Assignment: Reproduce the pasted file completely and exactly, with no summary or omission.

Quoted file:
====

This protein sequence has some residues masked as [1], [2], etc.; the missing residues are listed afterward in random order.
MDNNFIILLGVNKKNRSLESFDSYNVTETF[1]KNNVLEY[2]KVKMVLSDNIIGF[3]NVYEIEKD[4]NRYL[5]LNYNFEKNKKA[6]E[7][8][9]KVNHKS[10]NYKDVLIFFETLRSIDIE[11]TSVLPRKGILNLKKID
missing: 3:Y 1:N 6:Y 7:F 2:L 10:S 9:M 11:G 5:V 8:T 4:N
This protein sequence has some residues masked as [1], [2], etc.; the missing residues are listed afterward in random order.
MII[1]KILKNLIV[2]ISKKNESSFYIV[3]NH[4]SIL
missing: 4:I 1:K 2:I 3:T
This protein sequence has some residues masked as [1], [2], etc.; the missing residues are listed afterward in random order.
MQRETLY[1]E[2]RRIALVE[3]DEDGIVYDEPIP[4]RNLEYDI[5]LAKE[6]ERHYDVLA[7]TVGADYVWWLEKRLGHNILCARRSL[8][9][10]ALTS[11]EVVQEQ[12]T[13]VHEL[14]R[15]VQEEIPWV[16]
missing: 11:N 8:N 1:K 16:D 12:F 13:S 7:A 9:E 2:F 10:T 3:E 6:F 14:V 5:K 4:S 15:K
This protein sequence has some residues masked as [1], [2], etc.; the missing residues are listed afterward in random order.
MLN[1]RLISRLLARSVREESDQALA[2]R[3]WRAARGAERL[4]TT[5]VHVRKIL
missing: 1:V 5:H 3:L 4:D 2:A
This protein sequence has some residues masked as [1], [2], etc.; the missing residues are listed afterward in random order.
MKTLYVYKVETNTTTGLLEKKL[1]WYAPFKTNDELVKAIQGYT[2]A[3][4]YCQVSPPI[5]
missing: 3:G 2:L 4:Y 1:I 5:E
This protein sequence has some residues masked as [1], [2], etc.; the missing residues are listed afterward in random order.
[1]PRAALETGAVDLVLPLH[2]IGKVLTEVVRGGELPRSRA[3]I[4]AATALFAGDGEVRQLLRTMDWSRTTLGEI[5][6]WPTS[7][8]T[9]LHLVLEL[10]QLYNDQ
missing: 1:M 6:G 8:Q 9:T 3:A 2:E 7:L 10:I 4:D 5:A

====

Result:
This protein sequence has some residues masked as [1], [2], etc.; the missing residues are listed afterward in random order.
MDNNFIILLGVNKKNRSLESFDSYNVTETF[1]KNNVLEY[2]KVKMVLSDNIIGF[3]NVYEIEKD[4]NRYL[5]LNYNFEKNKKA[6]E[7][8][9]KVNHKS[10]NYKDVLIFFETLRSIDIE[11]TSVLPRKGILNLKKID
missing: 3:Y 1:N 6:Y 7:F 2:L 10:S 9:M 11:G 5:V 8:T 4:N
This protein sequence has some residues masked as [1], [2], etc.; the missing residues are listed afterward in random order.
MII[1]KILKNLIV[2]ISKKNESSFYIV[3]NH[4]SIL
missing: 4:I 1:K 2:I 3:T
This protein sequence has some residues masked as [1], [2], etc.; the missing residues are listed afterward in random order.
MQRETLY[1]E[2]RRIALVE[3]DEDGIVYDEPIP[4]RNLEYDI[5]LAKE[6]ERHYDVLA[7]TVGADYVWWLEKRLGHNILCARRSL[8][9][10]ALTS[11]EVVQEQ[12]T[13]VHEL[14]R[15]VQEEIPWV[16]
missing: 11:N 8:N 1:K 16:D 12:F 13:S 7:A 9:E 2:F 10:T 3:E 6:F 14:V 5:K 4:S 15:K
This protein sequence has some residues masked as [1], [2], etc.; the missing residues are listed afterward in random order.
MLN[1]RLISRLLARSVREESDQALA[2]R[3]WRAARGAERL[4]TT[5]VHVRKIL
missing: 1:V 5:H 3:L 4:D 2:A
This protein sequence has some residues masked as [1], [2], etc.; the missing residues are listed afterward in random order.
MKTLYVYKVETNTTTGLLEKKL[1]WYAPFKTNDELVKAIQGYT[2]A[3][4]YCQVSPPI[5]
missing: 3:G 2:L 4:Y 1:I 5:E
This protein sequence has some residues masked as [1], [2], etc.; the missing residues are listed afterward in random order.
[1]PRAALETGAVDLVLPLH[2]IGKVLTEVVRGGELPRSRA[3]I[4]AATALFAGDGEVRQLLRTMDWSRTTLGEI[5][6]WPTS[7][8]T[9]LHLVLEL[10]QLYNDQ
missing: 1:M 6:G 8:Q 9:T 3:A 2:E 7:L 10:I 4:D 5:A